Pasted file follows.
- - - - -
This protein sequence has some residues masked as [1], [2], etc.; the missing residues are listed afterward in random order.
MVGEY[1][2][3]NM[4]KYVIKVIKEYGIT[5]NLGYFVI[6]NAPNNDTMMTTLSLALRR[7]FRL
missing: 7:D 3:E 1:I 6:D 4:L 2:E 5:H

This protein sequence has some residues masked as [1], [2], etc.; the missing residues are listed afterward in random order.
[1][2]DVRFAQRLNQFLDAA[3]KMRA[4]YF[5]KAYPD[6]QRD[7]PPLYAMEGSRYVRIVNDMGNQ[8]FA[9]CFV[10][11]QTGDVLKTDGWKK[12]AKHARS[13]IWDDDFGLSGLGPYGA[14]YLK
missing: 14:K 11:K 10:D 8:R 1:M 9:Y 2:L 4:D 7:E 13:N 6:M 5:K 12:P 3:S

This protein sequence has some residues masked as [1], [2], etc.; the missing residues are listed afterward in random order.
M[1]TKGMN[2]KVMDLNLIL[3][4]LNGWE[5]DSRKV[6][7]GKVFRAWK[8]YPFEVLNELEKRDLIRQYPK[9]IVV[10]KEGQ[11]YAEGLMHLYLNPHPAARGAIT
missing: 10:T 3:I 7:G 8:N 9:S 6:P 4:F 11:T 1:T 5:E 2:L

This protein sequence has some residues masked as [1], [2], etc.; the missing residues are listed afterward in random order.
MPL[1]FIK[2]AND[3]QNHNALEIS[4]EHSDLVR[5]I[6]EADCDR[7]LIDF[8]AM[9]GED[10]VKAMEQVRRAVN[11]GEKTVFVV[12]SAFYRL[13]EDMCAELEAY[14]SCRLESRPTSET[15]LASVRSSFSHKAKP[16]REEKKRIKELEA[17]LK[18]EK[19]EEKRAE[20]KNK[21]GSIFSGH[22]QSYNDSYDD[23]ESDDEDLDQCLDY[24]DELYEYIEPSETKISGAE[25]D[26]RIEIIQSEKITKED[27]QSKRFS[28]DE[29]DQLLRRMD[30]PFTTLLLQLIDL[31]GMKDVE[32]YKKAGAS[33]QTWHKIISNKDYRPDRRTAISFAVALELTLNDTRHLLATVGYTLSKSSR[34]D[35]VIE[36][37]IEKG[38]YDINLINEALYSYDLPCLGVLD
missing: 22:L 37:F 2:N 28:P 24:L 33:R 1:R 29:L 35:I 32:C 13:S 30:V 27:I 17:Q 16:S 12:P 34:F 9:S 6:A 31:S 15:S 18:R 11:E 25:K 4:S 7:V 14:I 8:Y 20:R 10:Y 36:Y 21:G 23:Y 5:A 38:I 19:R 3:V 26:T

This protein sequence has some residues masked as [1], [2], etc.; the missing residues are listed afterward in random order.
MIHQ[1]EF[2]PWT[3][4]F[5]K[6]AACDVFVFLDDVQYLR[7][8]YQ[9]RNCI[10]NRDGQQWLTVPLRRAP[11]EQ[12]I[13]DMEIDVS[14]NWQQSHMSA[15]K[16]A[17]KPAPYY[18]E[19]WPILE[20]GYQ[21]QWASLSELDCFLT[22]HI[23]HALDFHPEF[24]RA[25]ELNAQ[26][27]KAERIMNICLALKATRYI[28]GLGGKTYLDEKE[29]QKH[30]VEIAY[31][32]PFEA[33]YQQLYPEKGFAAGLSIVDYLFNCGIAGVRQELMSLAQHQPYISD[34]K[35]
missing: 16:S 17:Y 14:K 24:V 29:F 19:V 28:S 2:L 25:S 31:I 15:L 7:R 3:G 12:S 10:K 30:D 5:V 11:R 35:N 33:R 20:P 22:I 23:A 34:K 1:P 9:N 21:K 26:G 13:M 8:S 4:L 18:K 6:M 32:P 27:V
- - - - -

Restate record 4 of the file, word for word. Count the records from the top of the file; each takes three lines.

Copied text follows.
This protein sequence has some residues masked as [1], [2], etc.; the missing residues are listed afterward in random order.
MPL[1]FIK[2]AND[3]QNHNALEIS[4]EHSDLVR[5]I[6]EADCDR[7]LIDF[8]AM[9]GED[10]VKAMEQVRRAVN[11]GEKTVFVV[12]SAFYRL[13]EDMCAELEAY[14]SCRLESRPTSET[15]LASVRSSFSHKAKP[16]REEKKRIKELEA[17]LK[18]EK[19]EEKRAE[20]KNK[21]GSIFSGH[22]QSYNDSYDD[23]ESDDEDLDQCLDY[24]DELYEYIEPSETKISGAE[25]D[26]RIEIIQSEKITKED[27]QSKRFS[28]DE[29]DQLLRRMD[30]PFTTLLLQLIDL[31]GMKDVE[32]YKKAGAS[33]QTWHKIISNKDYRPDRRTAISFAVALELTLNDTRHLLATVGYTLSKSSR[34]D[35]VIE[36][37]IEKG[38]YDINLINEALYSYDLPCLGVLD
missing: 22:L 37:F 2:N 28:P 24:L 33:R 1:R 29:L 35:I 32:C 13:S 30:V 27:I 17:Q 16:S 12:P 34:F 9:S 6:A 31:S 15:S 18:R 11:E 25:K 4:S 7:V 14:I 8:Y 20:R 10:Y 36:Y 21:G 23:Y 5:A 38:I 19:R 3:V 26:T